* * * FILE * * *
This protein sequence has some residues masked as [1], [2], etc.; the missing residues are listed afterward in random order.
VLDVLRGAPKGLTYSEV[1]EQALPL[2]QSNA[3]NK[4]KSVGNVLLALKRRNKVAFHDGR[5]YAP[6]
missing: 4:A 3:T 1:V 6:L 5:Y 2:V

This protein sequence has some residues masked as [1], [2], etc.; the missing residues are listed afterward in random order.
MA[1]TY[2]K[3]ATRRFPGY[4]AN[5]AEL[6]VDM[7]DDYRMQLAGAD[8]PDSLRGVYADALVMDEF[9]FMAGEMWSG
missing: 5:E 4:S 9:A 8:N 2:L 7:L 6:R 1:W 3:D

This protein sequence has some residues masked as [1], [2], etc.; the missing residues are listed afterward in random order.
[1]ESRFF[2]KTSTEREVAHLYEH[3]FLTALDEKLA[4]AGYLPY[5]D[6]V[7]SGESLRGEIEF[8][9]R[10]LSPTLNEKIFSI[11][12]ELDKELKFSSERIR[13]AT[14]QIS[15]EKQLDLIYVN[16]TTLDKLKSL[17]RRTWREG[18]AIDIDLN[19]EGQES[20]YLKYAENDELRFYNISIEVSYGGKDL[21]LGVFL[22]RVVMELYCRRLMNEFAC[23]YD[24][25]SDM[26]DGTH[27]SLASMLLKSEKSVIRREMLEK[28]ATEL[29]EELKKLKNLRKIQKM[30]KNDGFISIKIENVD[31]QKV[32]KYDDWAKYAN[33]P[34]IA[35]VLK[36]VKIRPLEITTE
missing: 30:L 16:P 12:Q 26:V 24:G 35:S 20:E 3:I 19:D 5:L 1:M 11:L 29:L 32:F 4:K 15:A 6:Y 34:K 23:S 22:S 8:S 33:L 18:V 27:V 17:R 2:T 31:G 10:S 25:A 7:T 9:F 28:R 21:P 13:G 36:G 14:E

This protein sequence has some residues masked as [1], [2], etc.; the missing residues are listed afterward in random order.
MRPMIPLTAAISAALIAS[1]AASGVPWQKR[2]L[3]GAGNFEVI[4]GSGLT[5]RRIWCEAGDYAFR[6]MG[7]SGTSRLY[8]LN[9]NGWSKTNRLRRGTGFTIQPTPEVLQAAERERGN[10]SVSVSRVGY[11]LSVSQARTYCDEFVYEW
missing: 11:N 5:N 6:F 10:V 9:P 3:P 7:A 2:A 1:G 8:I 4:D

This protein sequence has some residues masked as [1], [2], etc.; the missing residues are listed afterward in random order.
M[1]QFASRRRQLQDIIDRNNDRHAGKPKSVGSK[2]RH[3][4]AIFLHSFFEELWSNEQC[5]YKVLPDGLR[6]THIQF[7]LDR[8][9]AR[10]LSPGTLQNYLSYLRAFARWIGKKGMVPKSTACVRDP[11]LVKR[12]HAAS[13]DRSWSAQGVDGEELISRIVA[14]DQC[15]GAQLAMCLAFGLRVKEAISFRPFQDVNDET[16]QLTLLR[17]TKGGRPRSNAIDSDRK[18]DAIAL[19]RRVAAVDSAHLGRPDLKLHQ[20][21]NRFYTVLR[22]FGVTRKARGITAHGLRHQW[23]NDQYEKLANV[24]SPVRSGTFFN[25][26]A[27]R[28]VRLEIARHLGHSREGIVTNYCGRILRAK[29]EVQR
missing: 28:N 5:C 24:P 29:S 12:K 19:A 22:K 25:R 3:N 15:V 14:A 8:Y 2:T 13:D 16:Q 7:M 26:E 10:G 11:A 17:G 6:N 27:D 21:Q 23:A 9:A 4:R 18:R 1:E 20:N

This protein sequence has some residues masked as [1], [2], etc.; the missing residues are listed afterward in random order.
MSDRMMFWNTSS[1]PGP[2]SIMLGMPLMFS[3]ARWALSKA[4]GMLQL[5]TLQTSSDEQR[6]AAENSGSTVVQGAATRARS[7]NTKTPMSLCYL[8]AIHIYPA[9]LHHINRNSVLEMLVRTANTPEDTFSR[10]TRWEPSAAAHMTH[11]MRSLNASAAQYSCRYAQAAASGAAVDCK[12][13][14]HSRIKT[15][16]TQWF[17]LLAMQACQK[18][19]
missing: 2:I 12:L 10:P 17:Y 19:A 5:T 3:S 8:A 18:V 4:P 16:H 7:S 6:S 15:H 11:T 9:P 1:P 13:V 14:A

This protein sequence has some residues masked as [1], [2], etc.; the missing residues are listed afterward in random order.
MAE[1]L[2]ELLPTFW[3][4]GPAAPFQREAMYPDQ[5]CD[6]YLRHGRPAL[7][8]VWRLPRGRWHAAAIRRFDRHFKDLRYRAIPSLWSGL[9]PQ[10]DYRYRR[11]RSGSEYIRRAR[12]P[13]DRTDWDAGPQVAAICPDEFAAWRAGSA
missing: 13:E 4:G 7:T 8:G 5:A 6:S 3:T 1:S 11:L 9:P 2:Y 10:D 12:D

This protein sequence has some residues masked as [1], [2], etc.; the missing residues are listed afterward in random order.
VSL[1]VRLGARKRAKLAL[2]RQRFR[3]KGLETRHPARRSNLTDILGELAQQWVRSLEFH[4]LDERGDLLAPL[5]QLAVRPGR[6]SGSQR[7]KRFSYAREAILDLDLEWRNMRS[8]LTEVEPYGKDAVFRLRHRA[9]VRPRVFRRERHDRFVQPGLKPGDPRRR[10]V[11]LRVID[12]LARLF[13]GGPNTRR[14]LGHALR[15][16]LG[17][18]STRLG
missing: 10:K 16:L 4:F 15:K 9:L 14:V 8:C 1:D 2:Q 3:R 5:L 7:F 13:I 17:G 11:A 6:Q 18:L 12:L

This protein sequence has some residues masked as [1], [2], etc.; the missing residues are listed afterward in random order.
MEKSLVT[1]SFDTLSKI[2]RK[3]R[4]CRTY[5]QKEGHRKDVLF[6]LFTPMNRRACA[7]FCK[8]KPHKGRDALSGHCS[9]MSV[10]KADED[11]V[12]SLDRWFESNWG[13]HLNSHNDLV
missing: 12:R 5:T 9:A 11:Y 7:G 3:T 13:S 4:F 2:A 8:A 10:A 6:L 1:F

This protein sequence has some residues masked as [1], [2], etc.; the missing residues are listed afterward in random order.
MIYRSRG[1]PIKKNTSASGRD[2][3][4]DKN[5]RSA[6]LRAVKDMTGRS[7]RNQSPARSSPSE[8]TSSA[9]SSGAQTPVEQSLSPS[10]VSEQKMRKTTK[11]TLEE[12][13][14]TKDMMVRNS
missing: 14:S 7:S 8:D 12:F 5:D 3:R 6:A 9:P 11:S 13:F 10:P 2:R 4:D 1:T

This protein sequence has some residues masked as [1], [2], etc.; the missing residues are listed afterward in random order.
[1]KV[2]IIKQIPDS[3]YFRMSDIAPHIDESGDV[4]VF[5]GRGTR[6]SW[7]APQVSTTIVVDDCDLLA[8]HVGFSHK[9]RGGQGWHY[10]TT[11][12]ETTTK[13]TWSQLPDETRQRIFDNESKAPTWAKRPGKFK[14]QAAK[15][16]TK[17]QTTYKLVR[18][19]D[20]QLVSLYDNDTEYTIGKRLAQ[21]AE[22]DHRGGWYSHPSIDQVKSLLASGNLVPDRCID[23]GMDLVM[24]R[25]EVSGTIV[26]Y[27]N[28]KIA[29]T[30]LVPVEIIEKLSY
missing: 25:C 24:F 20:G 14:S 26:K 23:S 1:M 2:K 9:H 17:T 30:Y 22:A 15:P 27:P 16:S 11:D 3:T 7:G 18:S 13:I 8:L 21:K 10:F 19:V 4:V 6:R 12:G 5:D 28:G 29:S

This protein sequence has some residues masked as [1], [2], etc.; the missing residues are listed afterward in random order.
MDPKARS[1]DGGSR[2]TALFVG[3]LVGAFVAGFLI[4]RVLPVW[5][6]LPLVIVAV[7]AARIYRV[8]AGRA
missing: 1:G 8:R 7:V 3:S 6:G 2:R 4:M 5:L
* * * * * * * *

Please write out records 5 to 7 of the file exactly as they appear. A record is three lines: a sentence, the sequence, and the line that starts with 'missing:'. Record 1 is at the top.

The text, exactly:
This protein sequence has some residues masked as [1], [2], etc.; the missing residues are listed afterward in random order.
M[1]QFASRRRQLQDIIDRNNDRHAGKPKSVGSK[2]RH[3][4]AIFLHSFFEELWSNEQC[5]YKVLPDGLR[6]THIQF[7]LDR[8][9]AR[10]LSPGTLQNYLSYLRAFARWIGKKGMVPKSTACVRDP[11]LVKR[12]HAAS[13]DRSWSAQGVDGEELISRIVA[14]DQC[15]GAQLAMCLAFGLRVKEAISFRPFQDVNDET[16]QLTLLR[17]TKGGRPRSNAIDSDRK[18]DAIAL[19]RRVAAVDSAHLGRPDLKLHQ[20][21]NRFYTVLR[22]FGVTRKARGITAHGLRHQW[23]NDQYEKLANV[24]SPVRSGTFFN[25][26]A[27]R[28]VRLEIARHLGHSREGIVTNYCGRILRAK[29]EVQR
missing: 28:N 5:C 24:P 29:S 12:K 19:A 22:K 25:R 3:N 15:V 14:A 8:Y 2:T 13:D 16:Q 7:M 26:E 10:G 11:A 17:G 6:N 27:D 21:Q 23:A 9:A 4:R 18:R 1:E 20:N

This protein sequence has some residues masked as [1], [2], etc.; the missing residues are listed afterward in random order.
MSDRMMFWNTSS[1]PGP[2]SIMLGMPLMFS[3]ARWALSKA[4]GMLQL[5]TLQTSSDEQR[6]AAENSGSTVVQGAATRARS[7]NTKTPMSLCYL[8]AIHIYPA[9]LHHINRNSVLEMLVRTANTPEDTFSR[10]TRWEPSAAAHMTH[11]MRSLNASAAQYSCRYAQAAASGAAVDCK[12][13][14]HSRIKT[15][16]TQWF[17]LLAMQACQK[18][19]
missing: 2:I 12:L 10:P 17:Y 19:A 5:T 3:S 8:A 18:V 4:P 16:H 7:S 6:S 15:H 11:T 9:P 1:P 13:V 14:A

This protein sequence has some residues masked as [1], [2], etc.; the missing residues are listed afterward in random order.
MAE[1]L[2]ELLPTFW[3][4]GPAAPFQREAMYPDQ[5]CD[6]YLRHGRPAL[7][8]VWRLPRGRWHAAAIRRFDRHFKDLRYRAIPSLWSGL[9]PQ[10]DYRYRR[11]RSGSEYIRRAR[12]P[13]DRTDWDAGPQVAAICPDEFAAWRAGSA
missing: 13:E 4:G 7:T 8:G 5:A 6:S 3:T 1:S 11:L 9:P 2:Y 10:D 12:D